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Published November 1, 2015 | Published
Journal Article Open

Radio Jet Feedback and Star Formation in Heavily Obscured, Hyperluminous Quasars at Redshifts ~ 0.5–3. I. ALMA Observations


We present Atacama Large Millimeter/submillimeter Array (ALMA) 870 μm (345 GHz) data for 49 high-redshift (0.47 < z < 2.85), luminous 11.7 < log (L_(bol/L_⊙) < 14.2) radio-powerful active galactic nuclei (AGNs), obtained to constrain cool dust emission from starbursts concurrent with highly obscured radiative-mode black hole (BH) accretion in massive galaxies that possess a small radio jet. The sample was selected from the Wide-field Infrared Survey Explorer with extremely steep (red) mid-infrared colors and with compact radio emission from NVSS/FIRST. Twenty-six sources are detected at 870 μm, and we find that the sample has large mid- to far-infrared luminosity ratios, consistent with a dominant and highly obscured quasar. The rest-frame 3 GHz radio powers are 24.7 < log (P_(3.0 GHz)/W Hz^(-1)) and all sources are radio-intermediate or radio-loud. BH mass estimates are 7.7 < log(M_(BH)/M_⊙) < 10.2. The rest-frame 1–5 μm spectral energy distributions are very similar to the "Hot DOGs" (hot dust-obscured galaxies), and steeper (redder) than almost any other known extragalactic sources. ISM masses estimated for the ALMA-detected sources are 9.9 < log (M_(ISM)/M_⊙) < 11.75 assuming a dust temperature of 30 K. The cool dust emission is consistent with star formation rates reaching several thousand M_⊙ yr^(−1), depending on the assumed dust temperature, but we cannot rule out the alternative that the AGN powers all the emission in some cases. Our best constrained source has radiative transfer solutions with approximately equal contributions from an obscured AGN and a young (10–15 Myr) compact starburst.

Additional Information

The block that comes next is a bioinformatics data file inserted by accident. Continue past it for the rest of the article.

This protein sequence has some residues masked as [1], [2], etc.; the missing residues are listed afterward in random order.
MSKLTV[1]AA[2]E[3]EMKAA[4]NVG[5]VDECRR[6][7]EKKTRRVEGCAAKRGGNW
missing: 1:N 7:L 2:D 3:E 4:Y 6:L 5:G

© 2015. The American Astronomical Society. Received 2015 April 7; accepted 2015 August 28; published 2015 October 27. This paper makes use of the following ALMA data: ADS/JAO.ALMA#2011.0.00397.S. ALMA is a partnership of ESO (representing its member states), NSF (USA), and NINS (Japan), together with NRC (Canada), NSC and ASIAA (Taiwan), and KASI (Republic of Korea), in cooperation with the Republic of Chile. The Joint ALMA Observatory is operated by ESO, AUI/NRAO, and NAOJ. This publication makes use of data products from the Wide-field Infrared Survey Explorer, which is a joint project of the University of California, Los Angeles, and the Jet Propulsion Laboratory/California Institute of Technology, funded by the National Aeronautics and Space Administration. This work is based on observations made with the Caltech Submillimeter Observatory, which is operated by the California Institute of Technology under funding from the National Science Foundation, contract AST 90-15755. This paper uses data from SDSS (DR 8). Funding for SDSS-III has been provided by the Alfred P. Sloan Foundation, the Participating Institutions, the National Science Foundation, and the U.S. Department of Energy Office of Science. The SDSS-III web site is http://www.sdss3.org/. RJA was supported by Gemini-CONICYT grant number 32120009. We thank the anonymous referee for comments that helped improve the paper. The National Radio Astronomy Observatory is a facility of the National Science Foundation operated under cooperative agreement by Associated Universities, Inc. Facilities: WISE - Wide-field Infrared Survey Explorer, VLA - Very Large Array, ALMA - Atacama Large Millimeter Array, CTIO (SOAR–Goodman) - , Palomar 200 inch - , VLT - , Herschel - European Space Agency's Herschel space observatory, CSO - Caltech Submillimeter Observatory, Magellan - .

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